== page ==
Sun, Jun 10, 2012 - Page 8 News List

China’s human rights still wrong

By Joseph Zhou

Some of the criticisms contained within the Chinese report are very problematic. For instance, the Occupy movement is depicted as an event that reveals the US’ serious economic, social and political problems. However, if the discussion is limited to human rights issues, it has to be conceded that such protests would not even be allowed in China, where freedom of assembly is inadequately protected.

The Chinese report even brings up the freedom of the press by stating that there is no law protecting news sources in the US. However, this criticism is substantially weakened when the First Amendment of the US Constitution is taken into consideration. The Chinese report invokes the resignation of reporter Helen Thomas over her controversial remarks about Israel. This is not a particularly strong criticism either, because Thomas’ comments — that the Israelis should leave the Palestinian region and become stateless people once again — arguably contains messages of hate, and in the US, it is common practice for journalists to apologize and even resign after such remarks.

The Chinese report accurately points out that women are disadvantaged both in the US legislature and in the country’s job market. However, it is unfair to criticize the US government for these problems. The discriminatory institutions have already been eliminated and today, if a woman wants to run for Congress, nobody can stop her from doing so. It is totally up to the voters whether to vote for a woman candidate in an election. Similarly, it is at the discretion of an employer whether to hire a particular female employee, and gender equality remains more of a cultural issue than a simple political problem.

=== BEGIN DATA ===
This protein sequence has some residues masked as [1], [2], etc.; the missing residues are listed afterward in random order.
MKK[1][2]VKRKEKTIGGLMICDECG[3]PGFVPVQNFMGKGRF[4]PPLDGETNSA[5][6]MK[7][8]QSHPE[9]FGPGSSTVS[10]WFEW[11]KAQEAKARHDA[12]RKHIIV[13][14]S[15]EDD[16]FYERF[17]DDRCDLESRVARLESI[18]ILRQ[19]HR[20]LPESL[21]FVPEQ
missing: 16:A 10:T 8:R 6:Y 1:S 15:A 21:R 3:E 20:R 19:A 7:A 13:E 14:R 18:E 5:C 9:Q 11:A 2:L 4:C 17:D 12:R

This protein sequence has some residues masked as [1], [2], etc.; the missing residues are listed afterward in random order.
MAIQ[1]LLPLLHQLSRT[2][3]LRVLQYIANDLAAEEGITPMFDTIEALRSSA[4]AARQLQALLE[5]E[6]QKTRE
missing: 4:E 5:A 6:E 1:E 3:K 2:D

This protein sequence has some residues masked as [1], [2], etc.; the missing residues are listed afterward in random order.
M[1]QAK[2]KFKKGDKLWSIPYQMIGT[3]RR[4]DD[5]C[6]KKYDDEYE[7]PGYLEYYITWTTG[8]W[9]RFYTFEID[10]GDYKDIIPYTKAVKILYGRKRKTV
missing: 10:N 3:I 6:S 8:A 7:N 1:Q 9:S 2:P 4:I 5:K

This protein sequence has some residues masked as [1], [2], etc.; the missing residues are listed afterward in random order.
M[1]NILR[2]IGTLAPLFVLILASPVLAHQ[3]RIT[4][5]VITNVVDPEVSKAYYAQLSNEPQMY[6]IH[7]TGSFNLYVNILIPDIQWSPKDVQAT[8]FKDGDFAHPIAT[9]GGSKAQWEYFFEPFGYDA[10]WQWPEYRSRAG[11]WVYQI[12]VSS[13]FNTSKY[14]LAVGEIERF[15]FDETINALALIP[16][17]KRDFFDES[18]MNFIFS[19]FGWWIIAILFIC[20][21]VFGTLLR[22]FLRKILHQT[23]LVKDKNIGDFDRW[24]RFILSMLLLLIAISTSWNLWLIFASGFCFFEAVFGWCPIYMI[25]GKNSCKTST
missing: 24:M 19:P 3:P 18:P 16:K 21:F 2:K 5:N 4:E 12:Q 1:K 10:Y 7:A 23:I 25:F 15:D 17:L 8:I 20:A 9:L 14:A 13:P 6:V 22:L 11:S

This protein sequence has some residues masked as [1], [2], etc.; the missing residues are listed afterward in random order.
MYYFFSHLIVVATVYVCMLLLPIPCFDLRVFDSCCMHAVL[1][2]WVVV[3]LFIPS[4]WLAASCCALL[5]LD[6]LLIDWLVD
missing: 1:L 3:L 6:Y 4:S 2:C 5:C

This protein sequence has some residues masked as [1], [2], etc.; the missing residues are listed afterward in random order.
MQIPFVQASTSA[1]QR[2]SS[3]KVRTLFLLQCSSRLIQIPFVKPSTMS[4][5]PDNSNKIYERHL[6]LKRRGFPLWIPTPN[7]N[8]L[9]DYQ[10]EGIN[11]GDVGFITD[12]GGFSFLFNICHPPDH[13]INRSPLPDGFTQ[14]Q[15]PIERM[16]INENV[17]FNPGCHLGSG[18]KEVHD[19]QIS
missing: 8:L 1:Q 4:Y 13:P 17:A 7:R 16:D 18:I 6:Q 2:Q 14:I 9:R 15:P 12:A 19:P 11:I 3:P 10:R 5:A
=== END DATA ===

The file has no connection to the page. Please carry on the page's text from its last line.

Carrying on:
If the Chinese report is read while keeping modern-day China in mind, it would be fair to say that China is in a much deeper crisis than the US on all levels, except perhaps around the issue of race.

There is nothing wrong about China criticizing the human rights record of the US. However, the criticism will not stick until China can show that it really is committed to improving human rights within its own borders. Until then, it will remain nothing but a political parody.

Joseph Zhou is a doctoral student and a teaching assistant in political science at the University of Iowa.

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